Kufuor and Akufo-Addo camps Whereas this was never heard being said, it was effectively the psychology with which the two clear camps within the NPP at the time, the Kufuor and Akufo-Addo camps, approached the election that was there for the ruling party’s taking in 2008.
After two successive election defeats since the bitter presidential primaries of 2007, there is a growing concern that the end of the 2012 presidential election challenge in court has seen the reawakening of the ugly head of factionalism from whatever half-sleep it was in. But, how real is this? I have my doubts.
It is very true that the bloody battles of 2007 mock war of a presidential primary saw the NPP approaching the real battlefield of 2008 with flesh wounds still fresh, in spite of conscious efforts at the top to apply plaster.
The 2010 primary, which saw Akufo-Addo receiving nearly 80% endorsement from the 107,000 delegates, made it obvious that the divisions were, to a large measure, exaggerated. The NDC was itself facing a more public feud with the Rawlingses snatching ferociously at the heels of the man who promised to hit the ground running only to hit it so hard that he merely ended up tearing ligaments.
Today, as the cycle of internal competition goes, the tables have turned on the NPP again. President John Mahama certainly has his own baggage of internal problems, but so long as he still has a lot more boards and ambassadorial vacancies to fill, the voices of NDC discontent shall remain sotto voce – below Oman FM level.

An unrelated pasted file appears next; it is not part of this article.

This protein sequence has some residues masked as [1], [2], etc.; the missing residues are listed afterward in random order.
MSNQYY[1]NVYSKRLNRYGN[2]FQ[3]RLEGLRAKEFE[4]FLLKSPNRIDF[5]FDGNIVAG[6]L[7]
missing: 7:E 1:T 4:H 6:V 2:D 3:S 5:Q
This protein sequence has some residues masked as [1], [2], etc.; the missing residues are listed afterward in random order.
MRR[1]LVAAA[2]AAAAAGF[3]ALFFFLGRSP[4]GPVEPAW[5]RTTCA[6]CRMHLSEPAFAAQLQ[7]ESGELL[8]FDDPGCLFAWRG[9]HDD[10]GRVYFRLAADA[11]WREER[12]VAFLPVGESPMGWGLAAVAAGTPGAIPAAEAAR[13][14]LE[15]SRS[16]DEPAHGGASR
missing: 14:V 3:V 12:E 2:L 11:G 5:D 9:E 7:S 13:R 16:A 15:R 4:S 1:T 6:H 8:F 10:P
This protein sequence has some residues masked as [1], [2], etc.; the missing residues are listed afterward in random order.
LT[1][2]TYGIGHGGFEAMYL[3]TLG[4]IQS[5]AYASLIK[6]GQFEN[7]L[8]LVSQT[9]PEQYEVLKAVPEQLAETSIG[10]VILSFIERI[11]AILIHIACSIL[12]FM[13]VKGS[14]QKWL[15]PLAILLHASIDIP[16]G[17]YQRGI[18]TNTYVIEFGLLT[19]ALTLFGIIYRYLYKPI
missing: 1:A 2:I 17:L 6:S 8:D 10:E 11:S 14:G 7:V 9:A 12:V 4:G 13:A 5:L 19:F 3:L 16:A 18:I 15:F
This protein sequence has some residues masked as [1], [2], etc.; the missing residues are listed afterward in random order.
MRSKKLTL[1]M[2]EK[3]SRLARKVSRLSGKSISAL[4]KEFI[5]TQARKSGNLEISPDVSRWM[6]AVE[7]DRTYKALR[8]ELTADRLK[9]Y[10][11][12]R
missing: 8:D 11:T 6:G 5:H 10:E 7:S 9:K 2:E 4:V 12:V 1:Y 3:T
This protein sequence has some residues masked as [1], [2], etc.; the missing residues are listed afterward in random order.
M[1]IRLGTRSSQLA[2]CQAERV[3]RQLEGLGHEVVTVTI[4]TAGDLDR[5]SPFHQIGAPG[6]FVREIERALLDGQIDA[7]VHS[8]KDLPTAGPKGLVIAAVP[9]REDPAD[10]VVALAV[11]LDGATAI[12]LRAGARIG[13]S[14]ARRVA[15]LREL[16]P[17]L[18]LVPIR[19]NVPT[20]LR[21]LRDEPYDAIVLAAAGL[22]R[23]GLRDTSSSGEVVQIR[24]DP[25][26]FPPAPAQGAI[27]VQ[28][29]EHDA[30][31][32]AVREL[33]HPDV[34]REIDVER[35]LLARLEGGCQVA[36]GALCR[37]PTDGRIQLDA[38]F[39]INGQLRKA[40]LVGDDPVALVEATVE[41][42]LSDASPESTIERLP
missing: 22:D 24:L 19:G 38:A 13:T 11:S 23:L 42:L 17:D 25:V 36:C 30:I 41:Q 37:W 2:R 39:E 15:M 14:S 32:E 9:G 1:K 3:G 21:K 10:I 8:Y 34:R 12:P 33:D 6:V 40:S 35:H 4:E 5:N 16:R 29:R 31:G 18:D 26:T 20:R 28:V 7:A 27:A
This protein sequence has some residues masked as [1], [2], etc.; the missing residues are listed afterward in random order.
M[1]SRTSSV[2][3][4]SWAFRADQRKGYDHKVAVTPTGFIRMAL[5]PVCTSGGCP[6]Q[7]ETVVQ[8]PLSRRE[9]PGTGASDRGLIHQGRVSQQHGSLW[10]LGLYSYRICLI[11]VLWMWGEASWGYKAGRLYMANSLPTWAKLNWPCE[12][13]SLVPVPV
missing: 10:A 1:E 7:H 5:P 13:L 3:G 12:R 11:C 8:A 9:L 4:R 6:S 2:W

No Crisis There is no crisis in the NPP. In fact, what is happening now is very normal with politics everywhere. Vacancies are opening up and there are competent people readying to position themselves to fill them or to promote their people to contest.
Also, time has blurred the lines of the old factions and it can no longer be said that there is a clear struggle for power between an Akufo-Addo camp and a Kufuor/Kyerematen camp. Such are the dynamics and fluidity of internal democracy that sometimes what keeps the flames of old factions alive is half perception and half a search for belonging for some individuals.
Some people are only waiting to be made to feel welcome and a critical part of the whole. It calls for a delicate but sincere stretching of hands and embrace. It calls for effective communications across perceived lines of internal friction.
Joinder of Forces This is what the party, especially those who consider themselves ‘extra-loyal’ to Akufo-Addo, must recognise and work on. Much of what is happening right now in the NPP can be reduced to self-indulging punch-ups with kid gloves. All sides have a responsibility to regulate the rules of this engagement to ensure civility, opening the way for a joinder of forces.